Four Famous Cases of Americans Accused of Espionage

Tim Tracy is not the first American to go through this ordeal.

ByABC News
April 27, 2013, 1:46 PM

April 29, 2013— -- Timothy Tracy must be going through some tough times right now.

The 35-year-old filmmaker from Hollywood, California, was arrested in Venezuela on Wednesday just as he was leaving the country.

Tracy was apparently in Venezuela to make a documentary. But he is being accused by the Venezuelan government of giving payments to "radical" opposition groups, and of carrying out plans to destabilize the highly divided country.

Curiously, Tracy is not the first American to experience such an incident. Here are some stories of Americans who have been accused of espionage and similar acts in countries that are not friendly with the U.S. Some were quickly released through diplomatic negotiations, and others had to spend years in foreign jails. One of the members of this notorious club still lingers in a Cuban jail.

Two Journalists in North Korea

In March 2009, Euna Lee and Laura Ling were working on a documentary about North Koreans who escape to China, for Current TV. After briefly crossing from China into North Korea to film some images, the journalists were captured by North Korean guards who had chased them into the Chinese side of the border. The journalists were then taken deep into the hermit kingdom, where they were accused of entering the country illegally, and of taking "hostile" actions against North Korea.

Lee and Ling were sentenced to 12 years in forced labor by a North Korean court. But they were released six months into their ordeal thanks to a series of discrete diplomatic negotiations, which culminated with a meeting between North Korean leader Kim Jong Il, and Bill Clinton, who acted a special envoy for President Obama.

The American Hikers in Iran

In July 2009, Sarah Shourd, Shane Bauer and Josh Fattal were working in Iraq's Kurdistan region, where locals suggested that they visit a waterfall that was close to the border with Iran.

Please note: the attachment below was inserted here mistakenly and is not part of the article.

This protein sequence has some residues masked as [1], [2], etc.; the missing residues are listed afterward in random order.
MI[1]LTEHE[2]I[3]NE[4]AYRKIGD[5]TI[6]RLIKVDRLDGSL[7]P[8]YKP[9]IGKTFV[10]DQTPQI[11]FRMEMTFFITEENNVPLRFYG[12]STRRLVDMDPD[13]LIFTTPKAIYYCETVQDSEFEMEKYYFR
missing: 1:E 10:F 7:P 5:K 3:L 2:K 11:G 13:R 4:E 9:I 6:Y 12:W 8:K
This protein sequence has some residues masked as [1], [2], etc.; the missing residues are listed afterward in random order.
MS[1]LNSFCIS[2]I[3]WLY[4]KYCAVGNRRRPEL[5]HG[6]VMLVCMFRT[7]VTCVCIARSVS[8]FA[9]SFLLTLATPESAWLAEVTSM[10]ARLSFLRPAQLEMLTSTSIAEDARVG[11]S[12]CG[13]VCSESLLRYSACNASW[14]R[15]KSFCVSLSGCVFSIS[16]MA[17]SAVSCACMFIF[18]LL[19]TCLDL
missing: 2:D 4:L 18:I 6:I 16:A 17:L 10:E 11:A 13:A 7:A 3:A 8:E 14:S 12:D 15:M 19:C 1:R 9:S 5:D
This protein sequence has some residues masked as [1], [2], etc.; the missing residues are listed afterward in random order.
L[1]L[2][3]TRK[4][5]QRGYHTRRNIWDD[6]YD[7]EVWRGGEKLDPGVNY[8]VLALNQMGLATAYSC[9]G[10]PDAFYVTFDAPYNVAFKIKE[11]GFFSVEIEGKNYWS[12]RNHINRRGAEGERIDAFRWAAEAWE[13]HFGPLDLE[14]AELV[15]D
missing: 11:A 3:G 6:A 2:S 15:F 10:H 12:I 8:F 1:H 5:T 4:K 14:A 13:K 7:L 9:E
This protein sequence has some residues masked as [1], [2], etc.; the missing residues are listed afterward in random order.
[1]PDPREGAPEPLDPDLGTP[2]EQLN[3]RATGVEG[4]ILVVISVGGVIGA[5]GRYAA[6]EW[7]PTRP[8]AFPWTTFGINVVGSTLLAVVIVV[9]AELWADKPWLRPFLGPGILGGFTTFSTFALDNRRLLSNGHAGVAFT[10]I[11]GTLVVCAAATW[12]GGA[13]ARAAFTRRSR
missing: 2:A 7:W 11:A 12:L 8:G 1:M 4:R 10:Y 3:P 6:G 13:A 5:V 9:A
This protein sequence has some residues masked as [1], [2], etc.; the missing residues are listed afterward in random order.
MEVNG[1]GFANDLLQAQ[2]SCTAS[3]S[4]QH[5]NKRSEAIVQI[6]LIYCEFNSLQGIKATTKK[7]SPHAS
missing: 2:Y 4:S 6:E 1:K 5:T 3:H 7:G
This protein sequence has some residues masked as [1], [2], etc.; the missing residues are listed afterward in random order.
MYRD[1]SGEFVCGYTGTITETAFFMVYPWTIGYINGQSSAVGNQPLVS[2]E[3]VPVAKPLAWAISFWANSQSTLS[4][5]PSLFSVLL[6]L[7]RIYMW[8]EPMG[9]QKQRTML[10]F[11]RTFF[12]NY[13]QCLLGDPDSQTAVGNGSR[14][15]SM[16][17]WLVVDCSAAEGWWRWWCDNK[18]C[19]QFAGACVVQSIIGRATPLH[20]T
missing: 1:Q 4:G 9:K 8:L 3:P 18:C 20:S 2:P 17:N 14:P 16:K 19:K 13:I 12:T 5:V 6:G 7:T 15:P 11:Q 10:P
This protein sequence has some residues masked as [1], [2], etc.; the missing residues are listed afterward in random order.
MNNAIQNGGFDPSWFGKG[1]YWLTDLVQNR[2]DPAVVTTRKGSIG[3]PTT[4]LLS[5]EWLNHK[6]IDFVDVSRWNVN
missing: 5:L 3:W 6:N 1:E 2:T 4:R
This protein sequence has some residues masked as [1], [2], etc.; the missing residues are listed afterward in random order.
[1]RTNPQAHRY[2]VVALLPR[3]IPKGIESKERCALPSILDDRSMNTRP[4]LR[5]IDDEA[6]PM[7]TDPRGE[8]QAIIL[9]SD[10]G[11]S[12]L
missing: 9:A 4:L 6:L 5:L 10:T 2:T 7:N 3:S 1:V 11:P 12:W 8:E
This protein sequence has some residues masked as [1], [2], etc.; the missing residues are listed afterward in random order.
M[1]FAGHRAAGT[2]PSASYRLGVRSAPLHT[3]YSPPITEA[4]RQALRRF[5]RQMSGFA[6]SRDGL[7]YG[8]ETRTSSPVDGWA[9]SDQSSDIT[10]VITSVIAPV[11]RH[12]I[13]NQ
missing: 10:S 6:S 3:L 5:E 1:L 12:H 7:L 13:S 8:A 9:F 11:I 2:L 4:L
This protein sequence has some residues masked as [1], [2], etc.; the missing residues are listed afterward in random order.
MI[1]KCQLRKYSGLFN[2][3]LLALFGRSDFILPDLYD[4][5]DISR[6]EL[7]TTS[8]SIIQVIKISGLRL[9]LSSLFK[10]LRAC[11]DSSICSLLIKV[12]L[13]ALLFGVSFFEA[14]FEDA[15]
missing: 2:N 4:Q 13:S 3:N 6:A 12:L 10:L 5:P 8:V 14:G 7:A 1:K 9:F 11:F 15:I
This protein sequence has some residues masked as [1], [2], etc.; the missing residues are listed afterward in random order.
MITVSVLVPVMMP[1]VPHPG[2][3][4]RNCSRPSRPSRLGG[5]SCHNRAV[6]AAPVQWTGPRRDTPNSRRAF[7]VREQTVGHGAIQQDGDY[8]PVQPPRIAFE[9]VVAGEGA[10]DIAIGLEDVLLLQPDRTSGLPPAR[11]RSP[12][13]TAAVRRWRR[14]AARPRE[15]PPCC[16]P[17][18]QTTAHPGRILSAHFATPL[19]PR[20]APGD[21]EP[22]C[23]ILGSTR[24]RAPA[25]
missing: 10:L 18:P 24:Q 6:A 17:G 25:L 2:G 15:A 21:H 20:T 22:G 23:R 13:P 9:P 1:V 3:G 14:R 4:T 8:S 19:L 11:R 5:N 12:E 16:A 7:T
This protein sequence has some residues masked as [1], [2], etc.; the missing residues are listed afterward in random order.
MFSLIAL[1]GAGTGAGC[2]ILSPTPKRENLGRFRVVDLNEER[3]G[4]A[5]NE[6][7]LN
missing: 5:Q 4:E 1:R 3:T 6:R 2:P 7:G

The three Americans hiked towards the waterfall, which was located in a remote mountain range, and were arrested by Iranian border guards, who accused them of crossing illegally into the Islamic Republic.

Shourd spent a year in jail and was released on humanitarian grounds in 2010, as she was going through serious health complications. Bauer and Fattal had to stay in prison in Iran. In August 2011, they were convicted of espionage and entering the country illegally, and received eight-year prison sentences.

Curiously however, the Iranian government decided to release Bauer and Fattal, just a month after their sentences had been handed out to them by courts, claiming it was taking a humanitarian action. The release of the American hikers also occurred after the government of Oman interceded on their behalf, and made bail payments of $465,000 for the freedom of each hiker. Oman has good relations with Iran and the U.S.

Alan Gross in Cuba

In 2009, Alan Gross made five trips to Cuba, in which he delivered satellite phones, computers and Internet equipment to Jewish community groups on the island.

This was all part of a democracy program, funded by USAID, for which Gross was working as a subcontractor. But Cuba said Gross never had the appropriate permits to bring large amounts of communications equipment into the island. Gross was arrested during his last trip to Cuba in December 2009, and accused of espionage.